National Response Center: The federal government set up the National Response Center as a place where first reports of many kinds of spills, pollution and disaster events are collected. It’s operated by the U.S. Coast Guard, but it works with an array of other federal and state agencies.

Many of the reports it receives are required under a variety of environmental laws. For example, the Clean Water Act requires companies to report oil spills. Similarly, the Emergency Planning and Community Right-to-Know Act requires companies to report some kinds of toxic chemical spills.

The information reported to the Center was once easily available to environmental journalists in nearly real time. But in 2015, the Obama administration made it much harder to access. Still, you can download some of the data in spreadsheet form online. There is a long time delay before it is posted. You can access what data is available here.

PHMSA Hazmat Incident Data: The Pipeline and Hazardous Materials Safety Administration keeps data on pipeline and other transportation spills of hazmats. The best starting point for accessing this data is its search portal or its tool for Transportation Disadvantaged Communities Data. Its data is mostly limited to transportation incidents.

Toxics Release Inventory: This mother of all toxics databases tracks the handling of chemicals, including petrochemicals. It does not track catastrophic releases, but it does help you know where significant amounts of toxic chemicals are ending up — whether in a landfill or the atmosphere.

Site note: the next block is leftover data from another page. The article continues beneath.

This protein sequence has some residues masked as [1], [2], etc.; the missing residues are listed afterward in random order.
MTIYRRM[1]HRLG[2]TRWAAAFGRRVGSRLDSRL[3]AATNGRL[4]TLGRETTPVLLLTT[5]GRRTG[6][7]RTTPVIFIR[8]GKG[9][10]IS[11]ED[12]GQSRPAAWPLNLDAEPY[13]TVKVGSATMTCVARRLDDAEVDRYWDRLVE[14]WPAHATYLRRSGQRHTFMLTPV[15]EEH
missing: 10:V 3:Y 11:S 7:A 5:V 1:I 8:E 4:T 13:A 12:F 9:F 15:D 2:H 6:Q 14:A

SkyTruth: A different approach to petrochemical spills, SkyTruth is a nonprofit that tracks oil spills and other events using geographic data from satellites.

ITOPF: The International Tanker Owners Pollution Federation is a group that tracks oil spills from tankers and other ships.

Resource Watch: This project of the nonprofit think tank World Resources Institute tracks oil and chemical spills worldwide.

NOAA: The National Oceanic and Atmospheric Administration has an Office of Response and Restoration that responds to oil and chemical spills in coastal and marine settings. It keeps raw data on incidents it is involved in its Raw Incident Data files.

[Editor’s Note: For more on this topic, see a Feature on politicking over the chemical facility anti-terrorism standards, along with a TipSheet on tracking down the CFATS facilities. Also check out another TipSheet on using toxic chemicals data for reporting in your community, Toolboxes to help you use the CompTox chemicals dashboard, CAMEO software for covering chemical disasters and TSCA chemical data sets, and a Feature on how journalistic teamwork uncovered years of chemical regulatory failure in Texas. Plus, track related headlines with EJToday.]

Joseph A. Davis is a freelance writer/editor in Washington, D.C. who has been writing about the environment since 1976. He writes SEJournal Online's TipSheet, Reporter's Toolbox and Issue Backgrounder, and curates SEJ's weekday news headlines service EJToday and @EJTodayNews. Davis also directs SEJ's Freedom of Information Project and writes the WatchDog opinion column.

* From the weekly news magazine SEJournal Online, Vol. 9, No. 9. Content from each new issue of SEJournal Online is available to the public via the SEJournal Online main page. Subscribe to the e-newsletter here. And see past issues of the SEJournal archived here.